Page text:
For thousands of years, people around the world have developed various ways of preserving poultry eggs to extend their longevity. With the advent of refrigeration most folks just pop them in the fridge and use them within a few weeks while they are still fresh. I have a decent year round egg supply and haven’t required the need to preserve eggs, but I’ve been interested in what those who have a surplus do to keep them viable for longer.
I did some online reading and looked at both historical and cross-cultural methods of egg preservation, finding many of them probably wouldn’t meet our current tastes. Most methods involved coating eggs (i.e. with wax, mud, Vaseline, mineral oil, salt, bran or charcoal), immersing (i.e. in tea, salt water) or dehydrating them. Since eggs are porous I’ve rejected the ones that would adversely affect the taste of the eggs themselves.
I’ve whittled the list down to the most popular, or easiest, techniques:
- You can’t freeze eggs in the shell because they will expand and crack.
- Either separate yolks and whites and store separately or gently whisk them together, avoiding air bubbles.
- It’s recommended to add a small amount of sugar or salt to stabilize the yolks.
- Freeze in ice cube trays and then store in plastic containers or zip lock bags.
- Will keep for six months.
- For recipes 3 tbsp. = 1 egg
Farm fresh, unwashed eggs can be stored in sodium silicate mixed with water. The solution fills the pores of the egg and envelops them in ‘glass’.
- Mix one ounce (weight) of sodium silicate in one quart of water.
- Place eggs pointed end down in a large, sterilized glass jar or crock.
- Leave two inches of liquid above the eggs.
- A one gallon jar can hold @ 40 eggs.
- Rinse eggs well before use.
- When boiling eggs pin-prick the shell to allow steam to escape because it is no longer porous.
- The egg shells change consistency so they can’t be hard boiled and the whites, when beaten, don’t stiffen or form peaks.
- Eggs stored at cool temperatures (1c/34f) can last up to 2 years.
- Only use fresh clean eggs.
- Don’t wash your eggs, which removes the bloom.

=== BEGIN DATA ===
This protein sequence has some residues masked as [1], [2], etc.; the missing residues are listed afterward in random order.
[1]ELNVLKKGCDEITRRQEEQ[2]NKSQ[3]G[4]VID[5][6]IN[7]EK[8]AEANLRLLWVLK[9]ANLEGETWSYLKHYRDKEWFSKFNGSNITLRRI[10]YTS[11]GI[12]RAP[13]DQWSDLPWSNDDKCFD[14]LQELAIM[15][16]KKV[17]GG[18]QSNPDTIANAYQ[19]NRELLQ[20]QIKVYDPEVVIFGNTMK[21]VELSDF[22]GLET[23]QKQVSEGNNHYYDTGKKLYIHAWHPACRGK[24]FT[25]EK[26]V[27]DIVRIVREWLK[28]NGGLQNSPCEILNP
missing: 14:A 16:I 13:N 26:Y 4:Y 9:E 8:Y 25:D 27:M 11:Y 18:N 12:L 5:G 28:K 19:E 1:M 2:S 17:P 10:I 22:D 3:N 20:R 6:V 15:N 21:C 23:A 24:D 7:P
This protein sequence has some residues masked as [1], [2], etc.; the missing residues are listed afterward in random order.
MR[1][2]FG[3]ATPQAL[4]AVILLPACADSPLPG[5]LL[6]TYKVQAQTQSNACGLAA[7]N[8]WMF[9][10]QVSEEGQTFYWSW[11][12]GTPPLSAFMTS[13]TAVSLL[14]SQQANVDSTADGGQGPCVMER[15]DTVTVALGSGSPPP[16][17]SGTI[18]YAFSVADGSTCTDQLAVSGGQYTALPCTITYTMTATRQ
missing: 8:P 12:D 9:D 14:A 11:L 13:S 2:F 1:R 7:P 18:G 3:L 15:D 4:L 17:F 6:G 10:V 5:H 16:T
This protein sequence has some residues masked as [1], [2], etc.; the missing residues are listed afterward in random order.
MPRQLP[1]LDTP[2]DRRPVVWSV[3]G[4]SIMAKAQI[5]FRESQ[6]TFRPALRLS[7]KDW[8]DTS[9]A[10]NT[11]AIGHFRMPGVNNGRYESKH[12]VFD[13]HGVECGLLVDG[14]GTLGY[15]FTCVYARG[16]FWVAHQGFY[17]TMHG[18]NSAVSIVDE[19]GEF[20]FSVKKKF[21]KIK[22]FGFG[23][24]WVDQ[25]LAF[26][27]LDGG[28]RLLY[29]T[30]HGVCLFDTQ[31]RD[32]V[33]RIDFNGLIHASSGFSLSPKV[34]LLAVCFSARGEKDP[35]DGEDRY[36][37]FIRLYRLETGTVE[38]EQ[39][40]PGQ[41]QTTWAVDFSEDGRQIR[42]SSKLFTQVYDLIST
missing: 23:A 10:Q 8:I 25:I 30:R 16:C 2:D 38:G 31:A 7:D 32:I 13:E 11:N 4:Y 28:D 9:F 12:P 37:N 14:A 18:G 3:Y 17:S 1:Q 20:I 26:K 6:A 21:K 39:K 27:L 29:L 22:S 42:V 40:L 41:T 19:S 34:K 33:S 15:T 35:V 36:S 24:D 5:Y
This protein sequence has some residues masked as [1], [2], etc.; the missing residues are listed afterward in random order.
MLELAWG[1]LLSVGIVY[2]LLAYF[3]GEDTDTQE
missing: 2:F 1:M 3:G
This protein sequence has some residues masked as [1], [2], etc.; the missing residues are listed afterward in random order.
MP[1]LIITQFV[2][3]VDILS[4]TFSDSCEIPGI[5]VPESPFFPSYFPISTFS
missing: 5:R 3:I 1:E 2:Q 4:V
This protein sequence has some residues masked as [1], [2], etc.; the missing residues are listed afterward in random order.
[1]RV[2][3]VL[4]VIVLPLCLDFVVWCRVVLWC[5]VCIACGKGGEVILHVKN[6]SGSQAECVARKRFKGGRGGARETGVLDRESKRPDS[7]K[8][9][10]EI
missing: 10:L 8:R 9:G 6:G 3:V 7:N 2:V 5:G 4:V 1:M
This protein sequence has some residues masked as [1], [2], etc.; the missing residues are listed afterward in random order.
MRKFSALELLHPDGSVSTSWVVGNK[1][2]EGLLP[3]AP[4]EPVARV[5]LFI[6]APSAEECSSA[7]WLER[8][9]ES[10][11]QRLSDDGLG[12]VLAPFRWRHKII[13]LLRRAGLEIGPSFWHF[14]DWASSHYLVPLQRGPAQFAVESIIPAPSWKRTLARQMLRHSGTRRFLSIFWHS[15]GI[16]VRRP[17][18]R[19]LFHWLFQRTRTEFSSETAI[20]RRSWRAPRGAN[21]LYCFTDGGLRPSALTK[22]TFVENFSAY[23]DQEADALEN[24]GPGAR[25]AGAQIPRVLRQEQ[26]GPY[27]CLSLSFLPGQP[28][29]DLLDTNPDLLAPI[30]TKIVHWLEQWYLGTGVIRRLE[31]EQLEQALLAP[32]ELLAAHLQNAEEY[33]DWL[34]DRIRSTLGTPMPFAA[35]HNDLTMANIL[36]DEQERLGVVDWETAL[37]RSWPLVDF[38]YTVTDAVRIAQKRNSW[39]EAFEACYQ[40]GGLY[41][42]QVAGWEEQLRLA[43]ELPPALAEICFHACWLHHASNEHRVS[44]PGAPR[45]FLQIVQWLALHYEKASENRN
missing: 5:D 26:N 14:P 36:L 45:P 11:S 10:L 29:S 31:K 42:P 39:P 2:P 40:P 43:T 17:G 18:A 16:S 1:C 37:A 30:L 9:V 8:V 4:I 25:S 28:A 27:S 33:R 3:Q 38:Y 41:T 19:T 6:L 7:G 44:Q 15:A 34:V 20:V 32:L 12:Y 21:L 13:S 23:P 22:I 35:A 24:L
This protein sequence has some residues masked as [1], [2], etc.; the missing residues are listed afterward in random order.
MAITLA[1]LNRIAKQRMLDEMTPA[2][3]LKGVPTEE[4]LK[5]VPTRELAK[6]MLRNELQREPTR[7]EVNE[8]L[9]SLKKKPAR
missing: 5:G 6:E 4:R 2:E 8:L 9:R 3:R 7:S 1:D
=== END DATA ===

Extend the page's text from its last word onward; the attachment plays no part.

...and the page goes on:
- Gallon jars with wide mouths are most suitable.
- Try not to move your container. A broken egg can spoil your whole batch.
- Cover container tightly. You can top up any solution that evaporates.
- Date your batch.
- A white crust means the solution was exposed to air and is harmless.
- If you see any mold, throw out the whole batch.
- Crack each egg in a bowl prior to use, just in case one is bad.
- Is a mix of calcium hydroxide (quicklime) and water. Limewater is the common name for a saturated solution of calcium hydroxide.
- Mix 8 ounces lime (weight) in one quart of water.
- Prepare and store in the same way as water glassing (see above).
Pickling and canning are great ways of storing most types of farm produce, including eggs
- Hard boil and peel 12 whole eggs.
- Combine 1 cup white vinegar, 1 cup water, 1 tsp sugar, 2 tsp pickling spices and 1 tsp salt in a small saucepan.
- Bring to boil, stirring frequently, until sugar dissolves. Reduce heat to low, cover and simmer for 10 minutes.
- Put eggs in ice bath to cool them.
- Place eggs in 1 litre/4 cup wide mouthed jar.
- Pour hot liquid over eggs, tightly cover with lid.
- Allow the flavors to infuse for at least 1-2 weeks before eating.
- Make your own your own pickling spice mixture: 1 tsp (5 mL) peppercorns, 10 whole cloves, 1 bay leaf and 2 dried whole chili peppers.
- Spicy mix: 1/4 tsp (1 mL) each mustard seeds, coriander seeds, cloves and turmeric and 1 star anise to pickling liquid to make spiced, golden-coloured eggs.
- For quick, colourful pickled eggs store them in pickled beet juice.